[bitc-dev] constraining bitc's type system
swaroop at cs.jhu.edu
Fri Sep 15 14:40:57 CDT 2006
Sam Mason wrote:
> Just been reading though the BitC spec again and trying to understand
> Swaroop's latest mails and noticed that the definition of the "optional"
> union type looks a bit strange. It currently appears as:
> (defunion (optional 'a) :val
> val:(some 'a))
> But I think it's probably:
> (defunion (optional 'a) :val
> (some val:'a))
Yes. Thanks for the correction. Also, val is a keyword and cannot be
used as a field name. So, the correct definition is:
(defunion (optional 'a):val none (some it:'a))
> I'm having a lot of trouble getting my head around the semantics of
> types like "optional" -- i.e. polymorphic value unions. Not sure if
> it's just me or not.
> At the moment I assume this is where the polyinstantiator kicks in.
> I also assume that you don't want the polyinstantiator to be used quite
> as liberally in later versions of BitC, but I'm unsure how this can be
Types are always polyinstantiated, as it does not cost anything at
run-time. That is, (optional bool) will have the representation
| tag | bool |
and (optional (pair int32 int64)) will have the representation:
| tag | int32 | int64 |
If the 'a is specialized to a reference type, we may elide the tag due
to the Cardelli optimization (unless asked not to do so):
| none or |
| ptr ---|------>
The implementation of polymorphic values (including functions) is
currently done by polyinstantiation. But, in the case of polymorphic
functions, later versions of the compiler may employ other techniques
like coercions, dictionaries, or a hybrid of these techniques along with
polyinstantiation. A little more explanation about this can be found at:
Implementing Polymorphism in BitC
> For example in the presence of elided tags, what
> representation gets picked for:
> (define x none)
> id: (forall ('a) (optional 'a))
However, in the case of values like `x' above, we cannot avoid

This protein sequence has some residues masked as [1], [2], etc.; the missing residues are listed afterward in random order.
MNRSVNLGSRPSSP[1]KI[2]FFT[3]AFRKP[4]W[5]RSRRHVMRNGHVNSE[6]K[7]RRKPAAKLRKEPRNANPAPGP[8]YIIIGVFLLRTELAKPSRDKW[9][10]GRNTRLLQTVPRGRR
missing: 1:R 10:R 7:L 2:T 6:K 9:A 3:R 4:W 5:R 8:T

polyinstantiation ever. If x is later used in the context of different
specializations, they are _different_ `x's.
That is, if we have:
(cons x:(optional int32) nil)
(cons x:(optional bool) nil),
we will have to polyinstantiate x's definition to two different
definitions x#optional_int32, and x#optional_bool and use them
Since `x' is immutable, there is no user-visible change here due to
polyinstantiation. Since function applications are not values, this will
not result in redundant computation.
However, this does result in disparity between user's ``apparent'' view
of the memory model and the actual memory usage, and we are considering
introducing extra constraints in this regard.
> Section 5.4 (Interaction with ``Relaxed'' Value Restriction) of the
> paper Swaroop is writing has the following example:
> (define p:(mutable bool, 'a) (#t, none))
> val p: (mutable bool, (optional 'b))
> (let ((r1:(optional int8) p.snd)
> (r2:(optional double) p.snd)) ... )
> which is a problem because optional is a value type and hence it's size
> is determined by its parameter type.
The main problem here is not the difference in sizes but that we will
require polyinstantiation of a mutable cell, which will alter the
_meaning_ of the program (i.e. which location gets set!ed). Therefore,
we cannot allow it.
> I've just realised another related
> problem, that of finding the location of a structure (or union) member.
> Given the type and function:
> (defstruct (pair 'a 'b)
> a:'a b:'b)
> (defun (fn p):(fn (pair 'a 'b) 'b)
> how does the compiler know the member `b's location. I guess the
> polyinstantiator kicks in again and spews out instances of the function
> where needed.
As I previously noted, polyinstantiation of immutable things are OK, and
functions are the easy case because we can use other techniques (also
noted above) to get the same effect.
> I have a feeling that this is what Garrigue's restriction
> effectively does in BitC, but haven't entirely convinced myself of it yet.
The Garriage restriction (and the Value restriction in general) -- as we
know -- is a way of preserving meaningful sharing (of locations) at the
same maintaining soundness. We had to impose some extra restrictions in
BitC because polyinstantiation happens in units of entire unboxed types,
and thus the ``tainting'' of monomorphism due to mutability propagates
to the enclosing value type.
> The only way I can see out of this is to require polymorphic members
> to be boxed.
> It guess it would be possible to allow functions to pass boxed types
> around with polymorphic members as long as they are treated as opaquely.
This approach is taken by ML, Cyclone, etc. We can also have only one
copy of a function to deal with all (instantiations over) reference
types, but will still need dictionaries to deal with type class instances.
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